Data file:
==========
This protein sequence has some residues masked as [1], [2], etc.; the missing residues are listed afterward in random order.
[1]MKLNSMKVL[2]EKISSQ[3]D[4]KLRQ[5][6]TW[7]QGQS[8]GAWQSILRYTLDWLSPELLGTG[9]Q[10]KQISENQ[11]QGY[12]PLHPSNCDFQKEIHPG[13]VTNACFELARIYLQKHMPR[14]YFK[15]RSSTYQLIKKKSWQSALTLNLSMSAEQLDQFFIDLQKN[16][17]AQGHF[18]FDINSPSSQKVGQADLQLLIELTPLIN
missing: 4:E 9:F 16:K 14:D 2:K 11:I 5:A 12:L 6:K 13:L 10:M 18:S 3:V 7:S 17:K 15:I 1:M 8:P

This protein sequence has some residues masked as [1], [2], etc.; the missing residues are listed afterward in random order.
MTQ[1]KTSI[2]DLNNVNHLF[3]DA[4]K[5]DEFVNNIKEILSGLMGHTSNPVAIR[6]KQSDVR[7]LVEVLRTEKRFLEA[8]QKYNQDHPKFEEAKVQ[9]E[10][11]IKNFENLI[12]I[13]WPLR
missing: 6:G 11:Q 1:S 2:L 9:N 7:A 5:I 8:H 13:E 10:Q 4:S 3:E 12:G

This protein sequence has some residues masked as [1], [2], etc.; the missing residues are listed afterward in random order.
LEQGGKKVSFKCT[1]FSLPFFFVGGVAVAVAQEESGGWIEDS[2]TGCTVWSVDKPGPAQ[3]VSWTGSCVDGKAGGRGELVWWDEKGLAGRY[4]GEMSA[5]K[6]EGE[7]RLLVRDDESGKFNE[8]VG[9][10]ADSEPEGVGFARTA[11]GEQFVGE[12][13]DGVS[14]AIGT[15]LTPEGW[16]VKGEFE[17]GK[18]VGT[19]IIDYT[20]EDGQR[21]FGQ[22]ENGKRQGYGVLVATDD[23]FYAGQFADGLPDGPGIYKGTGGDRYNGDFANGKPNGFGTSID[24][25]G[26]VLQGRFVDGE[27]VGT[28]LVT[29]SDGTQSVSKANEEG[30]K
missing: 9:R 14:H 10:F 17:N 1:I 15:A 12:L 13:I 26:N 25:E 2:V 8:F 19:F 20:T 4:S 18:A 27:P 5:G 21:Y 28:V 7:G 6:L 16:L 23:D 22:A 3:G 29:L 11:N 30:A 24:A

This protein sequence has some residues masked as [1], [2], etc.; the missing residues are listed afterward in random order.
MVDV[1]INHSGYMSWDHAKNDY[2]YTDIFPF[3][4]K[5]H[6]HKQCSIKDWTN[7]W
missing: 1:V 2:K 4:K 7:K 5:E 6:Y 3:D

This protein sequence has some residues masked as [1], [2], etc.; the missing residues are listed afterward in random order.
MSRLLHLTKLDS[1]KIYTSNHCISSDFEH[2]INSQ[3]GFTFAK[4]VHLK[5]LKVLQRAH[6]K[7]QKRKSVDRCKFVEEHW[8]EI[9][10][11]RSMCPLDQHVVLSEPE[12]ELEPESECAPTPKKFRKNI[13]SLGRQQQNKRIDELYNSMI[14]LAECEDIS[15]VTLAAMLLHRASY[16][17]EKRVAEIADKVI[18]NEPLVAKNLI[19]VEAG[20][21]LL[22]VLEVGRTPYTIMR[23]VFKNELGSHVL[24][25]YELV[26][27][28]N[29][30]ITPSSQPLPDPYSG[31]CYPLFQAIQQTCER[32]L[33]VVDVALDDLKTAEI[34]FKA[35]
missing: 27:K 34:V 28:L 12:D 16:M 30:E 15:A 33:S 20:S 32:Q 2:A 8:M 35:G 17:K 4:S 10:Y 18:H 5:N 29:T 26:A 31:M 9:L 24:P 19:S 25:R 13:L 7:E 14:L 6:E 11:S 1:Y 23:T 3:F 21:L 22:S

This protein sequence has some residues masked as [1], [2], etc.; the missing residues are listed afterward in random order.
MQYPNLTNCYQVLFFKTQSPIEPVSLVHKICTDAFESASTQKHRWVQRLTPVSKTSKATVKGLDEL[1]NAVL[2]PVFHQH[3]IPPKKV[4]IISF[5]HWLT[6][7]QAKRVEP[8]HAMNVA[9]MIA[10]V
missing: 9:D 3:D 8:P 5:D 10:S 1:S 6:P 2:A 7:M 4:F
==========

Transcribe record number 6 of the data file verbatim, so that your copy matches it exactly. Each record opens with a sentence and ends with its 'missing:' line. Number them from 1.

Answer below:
This protein sequence has some residues masked as [1], [2], etc.; the missing residues are listed afterward in random order.
MQYPNLTNCYQVLFFKTQSPIEPVSLVHKICTDAFESASTQKHRWVQRLTPVSKTSKATVKGLDEL[1]NAVL[2]PVFHQH[3]IPPKKV[4]IISF[5]HWLT[6][7]QAKRVEP[8]HAMNVA[9]MIA[10]V
missing: 9:D 3:D 8:P 5:D 10:S 1:S 6:P 2:A 7:M 4:F